Rosie Johnston could have made rather a lot of money by writing a sensational account of her prison experiences and the events that led up to her being sent down. Instead she insisted on writing, for very much less money, this scrupulously sensation-free book, which she modestly hopes ‘might be of help to other female first offenders on bail who face the prospect of going to prison’, and to their families. Nothing here about the wild ways of Oxford’s jeunesse dorée, and virtually nothing about the offence with which poor Rosie was charged.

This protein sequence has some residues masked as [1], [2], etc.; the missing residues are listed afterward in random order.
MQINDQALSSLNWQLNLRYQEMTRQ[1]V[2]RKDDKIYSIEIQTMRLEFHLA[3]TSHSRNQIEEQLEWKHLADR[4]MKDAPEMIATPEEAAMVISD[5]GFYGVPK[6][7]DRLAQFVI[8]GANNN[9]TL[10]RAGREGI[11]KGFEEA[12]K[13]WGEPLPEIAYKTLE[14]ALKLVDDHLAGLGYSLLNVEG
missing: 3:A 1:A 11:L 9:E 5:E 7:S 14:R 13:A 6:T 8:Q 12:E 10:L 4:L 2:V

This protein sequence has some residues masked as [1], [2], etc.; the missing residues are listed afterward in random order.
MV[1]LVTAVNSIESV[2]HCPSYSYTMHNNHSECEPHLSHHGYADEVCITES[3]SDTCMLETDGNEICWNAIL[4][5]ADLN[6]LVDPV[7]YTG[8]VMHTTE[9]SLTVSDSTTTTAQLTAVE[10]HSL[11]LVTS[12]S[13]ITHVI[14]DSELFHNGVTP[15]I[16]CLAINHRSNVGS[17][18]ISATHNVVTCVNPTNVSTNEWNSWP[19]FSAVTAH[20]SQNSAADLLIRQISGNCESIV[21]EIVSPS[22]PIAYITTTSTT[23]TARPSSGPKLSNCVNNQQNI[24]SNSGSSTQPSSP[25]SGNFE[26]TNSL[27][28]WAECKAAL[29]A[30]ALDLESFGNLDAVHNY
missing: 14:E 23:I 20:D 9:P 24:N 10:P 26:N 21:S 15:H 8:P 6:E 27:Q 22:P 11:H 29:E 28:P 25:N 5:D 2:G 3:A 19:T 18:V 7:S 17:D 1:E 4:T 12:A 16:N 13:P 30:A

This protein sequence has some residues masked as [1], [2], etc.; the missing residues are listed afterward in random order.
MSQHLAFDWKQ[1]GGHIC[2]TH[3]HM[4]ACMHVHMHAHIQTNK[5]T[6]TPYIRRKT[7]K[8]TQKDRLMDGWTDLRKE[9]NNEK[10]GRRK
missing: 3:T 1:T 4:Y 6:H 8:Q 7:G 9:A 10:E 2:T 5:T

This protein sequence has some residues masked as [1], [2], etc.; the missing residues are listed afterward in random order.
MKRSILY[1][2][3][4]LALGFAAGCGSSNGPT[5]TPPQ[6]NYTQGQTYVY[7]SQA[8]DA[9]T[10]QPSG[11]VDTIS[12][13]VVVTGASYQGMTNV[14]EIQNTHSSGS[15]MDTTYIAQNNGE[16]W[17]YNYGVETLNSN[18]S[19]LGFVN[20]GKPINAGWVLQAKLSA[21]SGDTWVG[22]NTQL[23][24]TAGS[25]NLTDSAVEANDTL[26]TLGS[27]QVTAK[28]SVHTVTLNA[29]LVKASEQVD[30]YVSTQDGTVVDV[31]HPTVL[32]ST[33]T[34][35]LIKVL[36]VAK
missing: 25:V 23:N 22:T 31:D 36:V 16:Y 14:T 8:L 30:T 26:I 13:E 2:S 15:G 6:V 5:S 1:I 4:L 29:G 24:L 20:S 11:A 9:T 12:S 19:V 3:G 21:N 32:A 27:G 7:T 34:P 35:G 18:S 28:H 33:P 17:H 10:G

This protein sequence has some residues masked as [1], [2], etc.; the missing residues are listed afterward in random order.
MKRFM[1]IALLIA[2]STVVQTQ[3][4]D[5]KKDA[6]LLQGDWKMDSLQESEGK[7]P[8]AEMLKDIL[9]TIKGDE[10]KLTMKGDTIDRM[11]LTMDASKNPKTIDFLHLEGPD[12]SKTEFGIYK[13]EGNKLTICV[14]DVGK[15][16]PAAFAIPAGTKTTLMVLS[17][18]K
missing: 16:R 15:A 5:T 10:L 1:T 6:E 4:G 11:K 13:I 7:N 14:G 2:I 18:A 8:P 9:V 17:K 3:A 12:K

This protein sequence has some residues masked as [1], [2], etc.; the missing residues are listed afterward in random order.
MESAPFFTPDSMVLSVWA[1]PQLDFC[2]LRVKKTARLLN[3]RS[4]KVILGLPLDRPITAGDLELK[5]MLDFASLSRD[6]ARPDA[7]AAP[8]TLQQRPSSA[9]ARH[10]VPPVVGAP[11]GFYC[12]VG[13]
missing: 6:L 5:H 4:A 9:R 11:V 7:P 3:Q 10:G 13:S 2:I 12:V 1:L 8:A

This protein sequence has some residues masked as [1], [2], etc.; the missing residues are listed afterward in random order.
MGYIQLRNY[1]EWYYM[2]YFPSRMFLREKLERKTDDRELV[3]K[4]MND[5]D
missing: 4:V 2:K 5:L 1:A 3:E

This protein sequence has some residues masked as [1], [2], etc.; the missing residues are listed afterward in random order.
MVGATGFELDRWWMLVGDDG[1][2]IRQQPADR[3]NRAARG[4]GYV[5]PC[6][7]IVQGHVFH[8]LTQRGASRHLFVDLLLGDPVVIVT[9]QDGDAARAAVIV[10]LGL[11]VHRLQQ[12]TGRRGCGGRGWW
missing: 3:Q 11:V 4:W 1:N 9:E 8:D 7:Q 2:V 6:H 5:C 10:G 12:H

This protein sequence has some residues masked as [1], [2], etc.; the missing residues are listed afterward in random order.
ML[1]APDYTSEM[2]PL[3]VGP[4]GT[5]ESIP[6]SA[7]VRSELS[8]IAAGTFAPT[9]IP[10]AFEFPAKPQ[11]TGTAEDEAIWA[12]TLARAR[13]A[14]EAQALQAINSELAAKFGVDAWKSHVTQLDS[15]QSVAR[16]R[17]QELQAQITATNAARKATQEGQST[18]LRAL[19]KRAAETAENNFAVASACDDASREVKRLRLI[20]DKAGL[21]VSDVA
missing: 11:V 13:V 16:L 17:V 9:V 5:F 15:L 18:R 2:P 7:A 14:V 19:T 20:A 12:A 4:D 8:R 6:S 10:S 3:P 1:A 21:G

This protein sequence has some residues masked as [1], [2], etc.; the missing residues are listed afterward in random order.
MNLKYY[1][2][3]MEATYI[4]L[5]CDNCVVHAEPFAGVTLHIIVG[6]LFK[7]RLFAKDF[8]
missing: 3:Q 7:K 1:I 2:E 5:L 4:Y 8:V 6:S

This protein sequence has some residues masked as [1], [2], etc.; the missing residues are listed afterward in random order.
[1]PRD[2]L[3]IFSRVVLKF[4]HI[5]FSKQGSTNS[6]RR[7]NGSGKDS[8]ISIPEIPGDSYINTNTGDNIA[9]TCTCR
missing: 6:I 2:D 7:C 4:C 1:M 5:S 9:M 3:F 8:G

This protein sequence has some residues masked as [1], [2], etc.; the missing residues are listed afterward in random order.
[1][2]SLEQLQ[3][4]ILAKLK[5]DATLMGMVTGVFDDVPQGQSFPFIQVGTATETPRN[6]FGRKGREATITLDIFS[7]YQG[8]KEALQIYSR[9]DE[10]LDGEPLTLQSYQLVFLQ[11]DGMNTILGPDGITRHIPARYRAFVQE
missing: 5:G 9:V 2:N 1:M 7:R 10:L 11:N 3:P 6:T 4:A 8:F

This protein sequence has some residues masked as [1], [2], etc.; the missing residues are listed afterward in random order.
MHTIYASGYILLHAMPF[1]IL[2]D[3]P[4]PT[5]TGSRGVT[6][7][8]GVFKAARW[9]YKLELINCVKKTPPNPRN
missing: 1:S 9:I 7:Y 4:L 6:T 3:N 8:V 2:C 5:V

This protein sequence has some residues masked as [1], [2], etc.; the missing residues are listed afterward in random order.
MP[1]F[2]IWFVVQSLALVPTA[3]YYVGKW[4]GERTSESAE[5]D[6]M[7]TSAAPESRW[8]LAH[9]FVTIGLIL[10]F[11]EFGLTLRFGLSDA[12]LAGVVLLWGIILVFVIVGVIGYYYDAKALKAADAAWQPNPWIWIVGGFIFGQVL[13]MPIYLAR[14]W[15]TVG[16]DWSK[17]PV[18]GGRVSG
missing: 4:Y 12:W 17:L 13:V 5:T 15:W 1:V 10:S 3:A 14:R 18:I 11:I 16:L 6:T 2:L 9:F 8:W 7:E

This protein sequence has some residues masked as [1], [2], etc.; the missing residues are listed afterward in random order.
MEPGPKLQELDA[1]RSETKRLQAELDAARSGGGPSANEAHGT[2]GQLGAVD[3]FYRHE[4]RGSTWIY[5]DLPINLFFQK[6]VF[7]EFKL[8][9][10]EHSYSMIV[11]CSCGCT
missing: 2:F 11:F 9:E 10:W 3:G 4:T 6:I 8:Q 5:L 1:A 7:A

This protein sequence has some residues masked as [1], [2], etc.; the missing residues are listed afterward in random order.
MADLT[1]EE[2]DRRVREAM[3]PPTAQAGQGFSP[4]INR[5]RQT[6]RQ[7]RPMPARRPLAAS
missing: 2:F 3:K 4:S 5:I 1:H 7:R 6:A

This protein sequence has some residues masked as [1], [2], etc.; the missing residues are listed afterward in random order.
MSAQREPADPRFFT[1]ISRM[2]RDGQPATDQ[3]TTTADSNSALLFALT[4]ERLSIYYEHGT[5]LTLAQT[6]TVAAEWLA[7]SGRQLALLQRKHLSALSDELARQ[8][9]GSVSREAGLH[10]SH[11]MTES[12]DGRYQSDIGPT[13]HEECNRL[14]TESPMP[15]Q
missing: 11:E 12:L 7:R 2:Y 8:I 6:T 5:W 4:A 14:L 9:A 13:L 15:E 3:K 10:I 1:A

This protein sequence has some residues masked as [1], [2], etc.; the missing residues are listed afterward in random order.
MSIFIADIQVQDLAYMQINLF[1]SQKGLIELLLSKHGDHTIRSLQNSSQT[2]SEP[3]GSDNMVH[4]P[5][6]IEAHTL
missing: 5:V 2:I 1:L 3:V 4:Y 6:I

Even the dust-jacket is reticent, referring merely to ‘the Oxford drugs case of 1986’. The name of Olivia Channon is never once mentioned, but Rosie, as all the world must know, was the best friend who passed on the heroin which, in a cocktail of other drugs and drink, was